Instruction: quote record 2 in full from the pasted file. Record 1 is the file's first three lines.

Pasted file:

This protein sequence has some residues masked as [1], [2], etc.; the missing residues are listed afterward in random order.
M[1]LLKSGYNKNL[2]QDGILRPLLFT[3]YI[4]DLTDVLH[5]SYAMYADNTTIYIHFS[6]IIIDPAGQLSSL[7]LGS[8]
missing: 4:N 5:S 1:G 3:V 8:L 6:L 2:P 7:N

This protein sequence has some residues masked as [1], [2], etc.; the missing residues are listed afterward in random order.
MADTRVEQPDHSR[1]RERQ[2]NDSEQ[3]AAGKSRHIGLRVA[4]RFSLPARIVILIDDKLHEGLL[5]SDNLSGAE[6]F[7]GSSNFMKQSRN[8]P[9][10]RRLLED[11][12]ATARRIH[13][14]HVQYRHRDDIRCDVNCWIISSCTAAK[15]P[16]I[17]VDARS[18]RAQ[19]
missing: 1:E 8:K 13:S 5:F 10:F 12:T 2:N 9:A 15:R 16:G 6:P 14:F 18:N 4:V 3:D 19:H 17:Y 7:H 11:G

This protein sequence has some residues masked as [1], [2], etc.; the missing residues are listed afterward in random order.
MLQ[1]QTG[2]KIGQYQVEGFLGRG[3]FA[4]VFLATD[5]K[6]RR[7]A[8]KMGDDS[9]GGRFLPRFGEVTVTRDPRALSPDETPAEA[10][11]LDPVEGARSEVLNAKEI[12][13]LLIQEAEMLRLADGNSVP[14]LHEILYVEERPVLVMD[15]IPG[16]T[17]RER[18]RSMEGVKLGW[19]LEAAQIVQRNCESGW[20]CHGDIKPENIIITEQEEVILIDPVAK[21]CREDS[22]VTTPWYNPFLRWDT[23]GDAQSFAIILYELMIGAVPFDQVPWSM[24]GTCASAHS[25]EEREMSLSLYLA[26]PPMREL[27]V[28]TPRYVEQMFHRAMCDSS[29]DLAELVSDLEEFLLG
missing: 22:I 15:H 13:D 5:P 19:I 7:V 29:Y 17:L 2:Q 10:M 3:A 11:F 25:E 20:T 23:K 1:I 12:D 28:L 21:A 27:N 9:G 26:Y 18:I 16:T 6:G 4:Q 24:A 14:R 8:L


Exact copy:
This protein sequence has some residues masked as [1], [2], etc.; the missing residues are listed afterward in random order.
MADTRVEQPDHSR[1]RERQ[2]NDSEQ[3]AAGKSRHIGLRVA[4]RFSLPARIVILIDDKLHEGLL[5]SDNLSGAE[6]F[7]GSSNFMKQSRN[8]P[9][10]RRLLED[11][12]ATARRIH[13][14]HVQYRHRDDIRCDVNCWIISSCTAAK[15]P[16]I[17]VDARS[18]RAQ[19]
missing: 1:E 8:K 13:S 5:F 10:F 12:T 2:N 9:A 15:R 16:G 6:P 14:F 18:N 4:V 3:D 19:H 17:Y 7:H 11:G